FAIRMONT — Fairmont residents can expect a knock at their door in the coming weeks as surveyors work to beef up the town’s application for $2 million in grants to rehabilitate its sewer system.
The town’s Board of Commissioners on Tuesday held a public hearing on a Community Development Block Grant it has applied for to replace about 20,000 feet of sewer lines.
The town submitted an almost identical application for the grant last spring, but it was not funded.
In a presentation to the commissioners, Bill Cowan, of McGill Associates, said that the town’s previous application had scored poorly when it came to a requirement that the majority of the project serve low- to moderate-income areas.
In order to bring the percentage of low-income areas up, the higher-income Collinswood neighborhood was eliminated from the project.
“As competitive as this is, we need all the help we can get,” Cowan said.
To make sure the project targets the areas most in need of improvements, a surveyor with the Lumber River Council of Governments will begin going door to door to ask residents about their income. The commissioners plan to accompany the surveyor in their own districts.
Cowan said any unoccupied households won’t be counted. If a homeowner declines to give their income range, they will automatically be counted as high-income. The survey will be anonymous.
Cowan was unsure when surveying would begin but said it must be complete by the Oct. 2 deadline to apply for the grant. He said, if the grant is won, he does not expect sewer and water service would be disrupted during construction.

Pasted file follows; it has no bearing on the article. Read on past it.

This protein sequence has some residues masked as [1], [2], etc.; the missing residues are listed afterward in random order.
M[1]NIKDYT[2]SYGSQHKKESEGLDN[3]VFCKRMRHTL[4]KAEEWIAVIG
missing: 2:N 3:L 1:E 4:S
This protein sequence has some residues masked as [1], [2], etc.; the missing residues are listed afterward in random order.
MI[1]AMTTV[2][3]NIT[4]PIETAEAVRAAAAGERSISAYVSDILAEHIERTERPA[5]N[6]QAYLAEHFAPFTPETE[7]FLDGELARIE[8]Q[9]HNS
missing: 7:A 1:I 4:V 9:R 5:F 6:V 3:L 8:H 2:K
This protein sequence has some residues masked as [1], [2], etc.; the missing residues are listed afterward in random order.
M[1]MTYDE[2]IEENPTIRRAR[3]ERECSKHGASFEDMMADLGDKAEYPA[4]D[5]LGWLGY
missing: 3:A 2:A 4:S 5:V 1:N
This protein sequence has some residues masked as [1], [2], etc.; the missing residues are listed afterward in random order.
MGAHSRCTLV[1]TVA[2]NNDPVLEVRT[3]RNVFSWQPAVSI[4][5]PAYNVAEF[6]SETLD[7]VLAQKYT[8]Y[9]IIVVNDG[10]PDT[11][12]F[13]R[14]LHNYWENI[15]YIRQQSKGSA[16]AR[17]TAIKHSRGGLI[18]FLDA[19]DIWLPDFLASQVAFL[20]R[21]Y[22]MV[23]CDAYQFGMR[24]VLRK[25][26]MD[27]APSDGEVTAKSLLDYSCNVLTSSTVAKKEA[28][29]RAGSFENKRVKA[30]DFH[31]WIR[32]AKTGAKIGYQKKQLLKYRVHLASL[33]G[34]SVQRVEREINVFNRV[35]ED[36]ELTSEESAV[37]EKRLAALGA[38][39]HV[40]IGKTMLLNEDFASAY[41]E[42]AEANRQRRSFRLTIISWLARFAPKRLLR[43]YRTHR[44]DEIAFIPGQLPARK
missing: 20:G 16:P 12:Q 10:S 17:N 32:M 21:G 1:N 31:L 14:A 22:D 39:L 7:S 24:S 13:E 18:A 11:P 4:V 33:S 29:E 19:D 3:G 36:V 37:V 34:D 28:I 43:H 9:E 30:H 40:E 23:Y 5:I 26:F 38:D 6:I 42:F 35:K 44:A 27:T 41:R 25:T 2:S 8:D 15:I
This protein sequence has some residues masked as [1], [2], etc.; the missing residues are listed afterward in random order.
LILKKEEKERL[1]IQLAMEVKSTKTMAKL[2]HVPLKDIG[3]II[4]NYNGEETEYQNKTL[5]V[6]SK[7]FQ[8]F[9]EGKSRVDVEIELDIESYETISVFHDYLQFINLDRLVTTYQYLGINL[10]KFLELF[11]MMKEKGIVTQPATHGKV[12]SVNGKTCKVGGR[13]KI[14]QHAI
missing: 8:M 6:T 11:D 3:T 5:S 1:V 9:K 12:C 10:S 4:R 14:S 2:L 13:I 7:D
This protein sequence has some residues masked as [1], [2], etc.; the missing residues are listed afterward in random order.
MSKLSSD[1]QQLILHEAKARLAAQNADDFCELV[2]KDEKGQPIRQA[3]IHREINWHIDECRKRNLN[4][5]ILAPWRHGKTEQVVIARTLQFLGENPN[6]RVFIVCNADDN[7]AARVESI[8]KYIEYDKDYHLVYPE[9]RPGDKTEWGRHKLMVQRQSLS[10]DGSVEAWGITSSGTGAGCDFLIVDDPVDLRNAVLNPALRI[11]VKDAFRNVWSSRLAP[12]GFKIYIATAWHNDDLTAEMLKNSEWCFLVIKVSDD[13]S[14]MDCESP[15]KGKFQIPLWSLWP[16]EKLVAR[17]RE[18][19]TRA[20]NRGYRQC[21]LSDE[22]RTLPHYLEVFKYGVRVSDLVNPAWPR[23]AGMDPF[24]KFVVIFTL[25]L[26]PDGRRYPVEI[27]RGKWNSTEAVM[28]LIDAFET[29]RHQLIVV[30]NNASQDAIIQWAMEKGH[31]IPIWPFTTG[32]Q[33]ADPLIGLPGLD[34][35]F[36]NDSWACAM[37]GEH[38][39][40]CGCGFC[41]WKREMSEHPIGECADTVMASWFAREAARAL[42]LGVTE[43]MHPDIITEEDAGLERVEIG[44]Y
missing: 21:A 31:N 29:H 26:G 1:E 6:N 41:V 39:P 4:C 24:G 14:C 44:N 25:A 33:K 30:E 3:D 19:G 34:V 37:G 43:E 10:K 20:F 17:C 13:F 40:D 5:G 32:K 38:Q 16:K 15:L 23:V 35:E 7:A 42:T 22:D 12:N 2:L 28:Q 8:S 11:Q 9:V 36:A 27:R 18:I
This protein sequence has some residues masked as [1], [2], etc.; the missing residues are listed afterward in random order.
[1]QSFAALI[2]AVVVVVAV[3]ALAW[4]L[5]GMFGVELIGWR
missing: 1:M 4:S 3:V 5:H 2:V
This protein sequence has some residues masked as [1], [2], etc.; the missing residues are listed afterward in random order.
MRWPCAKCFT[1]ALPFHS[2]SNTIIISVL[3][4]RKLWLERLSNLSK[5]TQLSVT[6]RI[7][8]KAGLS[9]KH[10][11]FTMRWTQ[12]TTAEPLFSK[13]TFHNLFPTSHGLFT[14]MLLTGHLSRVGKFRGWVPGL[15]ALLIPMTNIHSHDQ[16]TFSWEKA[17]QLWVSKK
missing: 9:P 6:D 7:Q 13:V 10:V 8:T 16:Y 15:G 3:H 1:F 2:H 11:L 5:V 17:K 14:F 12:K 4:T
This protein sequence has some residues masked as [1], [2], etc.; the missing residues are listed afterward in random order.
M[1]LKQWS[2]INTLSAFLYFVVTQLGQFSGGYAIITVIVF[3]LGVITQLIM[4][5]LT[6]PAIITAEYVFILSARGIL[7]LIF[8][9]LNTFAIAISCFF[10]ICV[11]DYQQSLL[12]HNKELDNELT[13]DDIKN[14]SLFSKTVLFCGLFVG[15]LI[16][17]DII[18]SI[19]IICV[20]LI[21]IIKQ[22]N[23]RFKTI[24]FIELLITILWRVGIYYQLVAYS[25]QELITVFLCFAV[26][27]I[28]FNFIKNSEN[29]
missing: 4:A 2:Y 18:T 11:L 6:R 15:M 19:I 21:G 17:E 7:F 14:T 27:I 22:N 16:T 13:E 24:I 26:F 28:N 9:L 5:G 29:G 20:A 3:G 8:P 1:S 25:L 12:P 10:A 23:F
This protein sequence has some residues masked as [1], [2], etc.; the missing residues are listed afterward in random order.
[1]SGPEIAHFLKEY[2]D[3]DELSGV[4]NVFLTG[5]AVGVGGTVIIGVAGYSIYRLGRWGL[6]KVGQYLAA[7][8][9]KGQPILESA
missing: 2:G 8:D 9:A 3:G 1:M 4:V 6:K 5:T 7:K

The board also voted to implement an Asset Management Program with the help of the Lumber River Council of Governments.
According to Jim Perry, who made a presentation to the board, the program begins with scanning maps of the town’s water and sewer systems to assess the condition of all the pumping equipment, generators, treatment equipment and other assets. Town staff will then be able to judge how damaging a failure of each piece of equipment would be while prioritizing needed upgrades. Each day when the program is opened, it will present staff with a daily task list based on those needs.
“We’ve never undertaken a project that looked back at things done 70 years ago,” Mayor Charles Townsend said. “It’s time.”
Parts of Fairmont’s sewer system — like clay lines and brick manholes — date back to 1914.
“We all know what the infrastructure looks like in this town … this town is caving in,” said Commissioner Terry Evans, stressing that Public Works employees should know where repairs are needed most.
The entire program will cost the town about $15,790 and the Council of Governments will contribute another $1,000. Participating in the program will add points to the town’s application for the sewer repair grant.
“We’re going to have to watch the budget extremely closely, but I do recommend it because I think it’s something we’re going to have to have,” Town Manager Linda Vause said.
In other business, the board:
— Accepted a bid of $7,500 for two parcels of land on N.C. 41 near the Holliday-Frye Warehouse and one on N.C. 41 about 60 feet north of N.C. 130.
— Accepted a bid of $1,100 for property at the intersection of Market and McDaniel streets.